The Worst KPI Question You Can Answer

by Stacey Barr

The most common question people ask when they need performance measures (for whatever reason) is also the worst question you can try to answer.

Man with hands raised in question with other team members looking frustrated. Credit: https://www.istockphoto.com/portfolio/Bavorndej

It’s the worst question because it sends everyone down a rabbit hole that’s too hard to climb back out of. And the result is a set of measures that are usually not very smart or meaningful.

The question is ‘how do you measure that?’

This ‘worst KPI question’ comes in a few other forms, too:

  • ‘What should we measure?’
  • ‘Yeah, but how will we measure it?’
  • ‘What’s the measure for it?’

I’m sure you get the idea.

The problem is, these questions are asked too soon. They are asked by people who believe performance measurement is so trivial that simplistic brainstorming can generate what’s needed. Or they are asked by people who don’t believe there really is a measure for goal or objective in question. Both are false!

Answering the question ‘how do you measure that?’ will cause your goals to end up with:

  • measures that are weak evidence of the goal, e.g. Number of Customer Complaints is a very weak measure for a goal to increase customer loyalty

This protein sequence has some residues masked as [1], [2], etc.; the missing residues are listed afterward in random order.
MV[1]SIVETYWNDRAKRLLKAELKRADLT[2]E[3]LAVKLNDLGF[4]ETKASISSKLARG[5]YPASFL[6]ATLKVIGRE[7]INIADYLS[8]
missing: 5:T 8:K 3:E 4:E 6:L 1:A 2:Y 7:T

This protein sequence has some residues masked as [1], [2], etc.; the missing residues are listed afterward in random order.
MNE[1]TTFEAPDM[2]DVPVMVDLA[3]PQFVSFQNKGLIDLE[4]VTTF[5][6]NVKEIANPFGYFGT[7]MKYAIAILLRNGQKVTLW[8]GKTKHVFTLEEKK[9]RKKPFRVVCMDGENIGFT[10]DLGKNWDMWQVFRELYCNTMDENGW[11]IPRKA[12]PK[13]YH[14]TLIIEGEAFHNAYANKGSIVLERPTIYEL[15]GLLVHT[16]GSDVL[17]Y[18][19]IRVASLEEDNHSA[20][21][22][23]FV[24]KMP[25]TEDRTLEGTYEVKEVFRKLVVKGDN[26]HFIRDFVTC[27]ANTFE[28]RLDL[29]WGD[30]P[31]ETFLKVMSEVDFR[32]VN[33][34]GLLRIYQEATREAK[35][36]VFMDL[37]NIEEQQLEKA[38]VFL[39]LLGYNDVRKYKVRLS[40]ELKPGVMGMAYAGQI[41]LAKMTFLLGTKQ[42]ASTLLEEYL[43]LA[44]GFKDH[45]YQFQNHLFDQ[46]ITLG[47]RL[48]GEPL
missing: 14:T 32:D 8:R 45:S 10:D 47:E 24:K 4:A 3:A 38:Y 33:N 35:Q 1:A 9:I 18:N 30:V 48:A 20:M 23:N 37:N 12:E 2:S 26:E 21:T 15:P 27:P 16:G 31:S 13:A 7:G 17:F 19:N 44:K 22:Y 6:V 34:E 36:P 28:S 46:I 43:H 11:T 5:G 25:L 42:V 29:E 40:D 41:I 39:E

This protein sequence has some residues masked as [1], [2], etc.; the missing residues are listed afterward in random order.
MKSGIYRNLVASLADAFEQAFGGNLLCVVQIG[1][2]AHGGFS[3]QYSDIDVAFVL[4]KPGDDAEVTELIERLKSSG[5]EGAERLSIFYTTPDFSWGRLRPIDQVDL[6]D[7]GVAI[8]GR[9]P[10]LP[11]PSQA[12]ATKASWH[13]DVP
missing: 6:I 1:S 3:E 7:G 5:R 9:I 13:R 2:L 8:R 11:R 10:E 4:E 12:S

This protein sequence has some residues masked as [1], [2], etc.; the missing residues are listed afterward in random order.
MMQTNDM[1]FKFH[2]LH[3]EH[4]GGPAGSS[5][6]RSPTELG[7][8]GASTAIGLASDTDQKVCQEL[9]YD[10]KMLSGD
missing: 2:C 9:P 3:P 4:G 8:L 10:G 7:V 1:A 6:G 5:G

• measures that aren’t direct evidence, e.g. Overtime Hours Worked is not direct evidence for a goal to reduce rework
  • things that are not measures at all, e.g. Employee Survey is a data collection tool and not a measure for a goal to improve staff engagement
  • no measures at all, even though the goal really could be made measurable, like for a goal to become more innovative.

I said that this question is asked too soon. And by that I mean; we ask what the measure should be, before there is a good enough understanding of the result the measure is needed for.

The only good answer is ‘hold your horses!’

The only answer we should give to the question ‘how do you measure that?’ is this: Hold your horses! Let’s start by defining what we mean by ‘that’. Answering the question with anything that sounds like a measure is simply going to reinforce that there are shortcuts to meaningful measures. There aren’t.

Instead of tripping over that question and landing in a KPI brainstorming session that goes nowhere, guide your colleagues through a more deliberate process to arrive at great measures. In PuMP, we take a much more deliberate measure design process which involves these steps:

  1. Check that the goal is understandable and measurable.
  2. Design a measure that quantifies the evidence of the goal being achieved.
  3. Express the measure quantitatively.

In fact, we don’t EVER need to ask ‘how do you measure that?’

What invariably happens when using PuMP is that we don’t ever need to ask the question ‘how do you measure that?’ Or any of its related questions.

That’s because PuMP’s templates guide us step-by-step to the best measures, for whatever goal or result we need to measure. Meaningful measures come from a deliberate evidence-based design process, not a brainstorm.

Then PuMP can help you bring those measures to life, too, so you can monitor it and use it to improve performance and reach the goal.

***

What’s happened when you’ve answered that question ‘how do you measure that?’ too soon?

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